On 3 February 2010 19:23, Oliver Hunt <oli...@apple.com> wrote:
>> 1. Support more length specifiers for the width and height of a
>> canvas(%, em, etc.).
> This doesn't really make sense for the backing buffer as it is logically 
> defined in terms of pixel.

The layout engine would decide how many pixels big it is, in exactly
the same way that it decides how big to draw a image that has width
specified in non-pixel units.

>> 2. Add an onresize event to the canvas tag. When the canvas is resized
>> it is reset and this event is fired.
> We actually need this for webgl as well.
>> 3. CSS size specifiers resize rather than scale the canvas. I.e. it
>> should always be that 1 unit = 1 pixel initially.
> This would break content

On 3 February 2010 18:07, Boris Zbarsky <bzbar...@mit.edu> wrote:
> #3 would break existing canvas content.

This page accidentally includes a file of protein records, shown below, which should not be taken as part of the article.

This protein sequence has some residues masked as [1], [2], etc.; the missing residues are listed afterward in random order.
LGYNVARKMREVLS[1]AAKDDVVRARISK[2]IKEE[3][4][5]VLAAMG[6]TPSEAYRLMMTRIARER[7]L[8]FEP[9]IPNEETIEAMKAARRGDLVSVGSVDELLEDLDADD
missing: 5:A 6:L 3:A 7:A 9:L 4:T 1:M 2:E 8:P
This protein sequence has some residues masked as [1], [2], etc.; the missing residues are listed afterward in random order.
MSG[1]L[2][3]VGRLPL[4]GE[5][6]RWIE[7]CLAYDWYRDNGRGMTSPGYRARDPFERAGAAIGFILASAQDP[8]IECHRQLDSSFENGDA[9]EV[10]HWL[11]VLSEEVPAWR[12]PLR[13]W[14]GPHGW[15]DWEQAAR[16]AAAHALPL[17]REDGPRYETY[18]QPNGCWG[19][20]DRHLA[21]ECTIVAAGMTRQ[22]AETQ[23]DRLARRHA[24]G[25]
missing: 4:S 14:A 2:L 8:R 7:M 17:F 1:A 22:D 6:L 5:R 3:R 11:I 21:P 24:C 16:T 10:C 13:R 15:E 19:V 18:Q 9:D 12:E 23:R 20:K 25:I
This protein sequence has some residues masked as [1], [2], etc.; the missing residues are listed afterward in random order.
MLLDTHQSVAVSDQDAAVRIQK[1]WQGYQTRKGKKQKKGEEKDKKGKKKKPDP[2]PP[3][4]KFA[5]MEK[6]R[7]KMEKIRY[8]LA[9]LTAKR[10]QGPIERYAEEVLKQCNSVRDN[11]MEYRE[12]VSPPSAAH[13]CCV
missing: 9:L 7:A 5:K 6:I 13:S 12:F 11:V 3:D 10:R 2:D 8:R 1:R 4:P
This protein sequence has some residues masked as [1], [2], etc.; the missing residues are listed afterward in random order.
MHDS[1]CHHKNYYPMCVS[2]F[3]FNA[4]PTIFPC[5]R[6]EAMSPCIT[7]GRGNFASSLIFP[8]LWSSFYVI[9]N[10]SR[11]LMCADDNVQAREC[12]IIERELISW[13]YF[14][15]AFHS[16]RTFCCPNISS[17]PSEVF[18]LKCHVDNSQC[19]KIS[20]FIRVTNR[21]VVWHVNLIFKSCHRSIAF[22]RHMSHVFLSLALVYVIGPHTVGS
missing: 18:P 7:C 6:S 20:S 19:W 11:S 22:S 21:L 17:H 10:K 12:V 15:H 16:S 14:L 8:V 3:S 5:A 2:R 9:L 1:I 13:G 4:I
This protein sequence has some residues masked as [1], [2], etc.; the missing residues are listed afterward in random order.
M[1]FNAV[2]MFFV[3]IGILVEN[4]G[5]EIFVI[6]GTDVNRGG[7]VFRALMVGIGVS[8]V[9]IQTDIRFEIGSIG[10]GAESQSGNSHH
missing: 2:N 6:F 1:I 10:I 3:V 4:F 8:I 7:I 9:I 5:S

True, but:

a) Otherwise width:100% in CSS and width="100%" in HTML would have
different meanings. Confusing!
b) Nobody uses it currently anyway - there's no content to break! I'm
not exaggerating - look through canvasdemos.com and I bet you won't
find a single case where the canvas is sized using CSS, for the very
reasons I have given, specifically:
c) It's slow, and looks rubbish.

I suppose an alternative might be to have some way of retrieving the
true size of the canvas, then you could do something like:

    canvas.width = canvas.trueWidthInPixels;

> #2 would work if all elements supported onresize (as has been proposed),
> right?
> Given that, a resize handler could simply reset the canvas width/height
> attrs if desired (thereby achieving #1 and the clearing aspect of #2), no?
> Hence my question: what use cases here would not be covered simply by having
> a general resize event on all elements?

Well, yes it would be good to have onresize for all elements. But you
still need to add width="...%" support to the canvas tag otherwise it
will never *be* resized, so you couldn't achieve #1 with #2. I may
have misunderstood you here.

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